"Dismissal of a pro se complaint for failure to state a claim is proper only where it is obvious that the plaintiff cannot prevail on the facts he has alleged and it would be futile to give him an opportunity to amend." Perkins v. Kan. Dep't of Corr., 165 F.3d 803, 806 (10th Cir. 1999) (citing Whitney v. New Mexico, 113 F.3d 1170, 1173 (10th Cir. 1997)). When reviewing the sufficiency of a complaint the Court "presumes all of plaintiff's factual allegations are true and construes them in the light most favorable to the plaintiff." Hall v. Bellmon, 935 F.2d 1106, 1109 (10th Cir. 1991); see Haines v. Kerner, 404 U.S. 519, 520-21 (1972) (liberally construe the allegations of a pro se complaint). The burden remains with the pro se plaintiff to allege facts sufficient to state a cognizable legal claim, "and the plaintiff whose factual

Page 3

allegations are close to stating a claim but are missing some important element that may not have occurred to him, should be allowed to amend his complaint." Hall v. Bellmon, 935 F.2d at 1110. As recently clarified by the Supreme Court, "'a complaint must contain enough allegations of fact, taken as true, to state a claim to relief that is plausible on its face.'" Al-Owhali v. Holder, 687 F.3d 1236, 1239 (10th Cir. 2012) (quoting Ashcroft v. Iqbal, 556 U.S. 662, 678 (2009)).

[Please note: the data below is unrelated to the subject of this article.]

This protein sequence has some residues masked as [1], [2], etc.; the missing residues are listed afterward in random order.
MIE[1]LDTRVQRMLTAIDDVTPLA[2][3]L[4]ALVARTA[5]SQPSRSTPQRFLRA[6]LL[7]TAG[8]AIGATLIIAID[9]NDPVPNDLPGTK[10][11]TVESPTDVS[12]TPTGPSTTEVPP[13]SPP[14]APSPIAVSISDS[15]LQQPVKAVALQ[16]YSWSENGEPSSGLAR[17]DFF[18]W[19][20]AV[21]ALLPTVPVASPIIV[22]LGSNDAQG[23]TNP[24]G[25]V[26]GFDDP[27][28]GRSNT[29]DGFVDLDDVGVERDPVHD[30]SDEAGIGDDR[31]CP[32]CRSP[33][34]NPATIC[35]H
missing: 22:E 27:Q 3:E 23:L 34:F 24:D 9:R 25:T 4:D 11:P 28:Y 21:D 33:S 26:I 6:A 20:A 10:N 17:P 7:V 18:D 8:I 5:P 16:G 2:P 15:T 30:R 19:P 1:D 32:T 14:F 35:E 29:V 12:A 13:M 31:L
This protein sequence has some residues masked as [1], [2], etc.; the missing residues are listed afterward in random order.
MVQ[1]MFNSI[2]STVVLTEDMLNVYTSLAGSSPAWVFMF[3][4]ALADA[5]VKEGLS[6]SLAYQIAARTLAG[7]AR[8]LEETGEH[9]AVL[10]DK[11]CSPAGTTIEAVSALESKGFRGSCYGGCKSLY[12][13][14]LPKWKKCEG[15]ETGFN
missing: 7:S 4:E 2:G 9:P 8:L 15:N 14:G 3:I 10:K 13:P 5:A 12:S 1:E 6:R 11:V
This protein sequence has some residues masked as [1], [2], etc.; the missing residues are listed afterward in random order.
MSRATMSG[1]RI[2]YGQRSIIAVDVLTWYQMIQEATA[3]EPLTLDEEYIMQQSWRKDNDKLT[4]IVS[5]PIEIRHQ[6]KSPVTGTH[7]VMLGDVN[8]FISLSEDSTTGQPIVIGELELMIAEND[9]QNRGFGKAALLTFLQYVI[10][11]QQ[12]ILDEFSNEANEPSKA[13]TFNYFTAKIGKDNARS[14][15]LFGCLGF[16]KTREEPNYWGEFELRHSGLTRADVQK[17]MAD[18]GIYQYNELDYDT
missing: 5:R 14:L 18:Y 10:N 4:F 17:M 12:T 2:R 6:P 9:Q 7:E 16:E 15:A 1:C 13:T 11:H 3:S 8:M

In his complaint, Mr. Heistand alleges two counts against the same defendant, Susan Crowley. She is identified as the State of Kansas parole officer who supervised Mr. Heistand under the following circumstances. As alleged, Mr. Heistand was convicted in Missouri on March 24, 1983, of robbery and assault and received a sentence of life imprisonment and five years. In 2003, he was paroled from these Missouri sentences. His parole was apparently supervised in Kansas pursuant to Interstate Compact for Adult Offender Supervision, K.S.A. § 22-4110 et seq. Mr. Heistand alleges Ms. Crowley attempted to deny his parole plan with his parents in Kansas by arbitrarily refusing to do a home inspection. According to the complaint, his parole plan was eventually approved by going to Ms. Crowley's supervisor. The plaintiff does not allege any claim for relief based upon a delay in his plan's approval.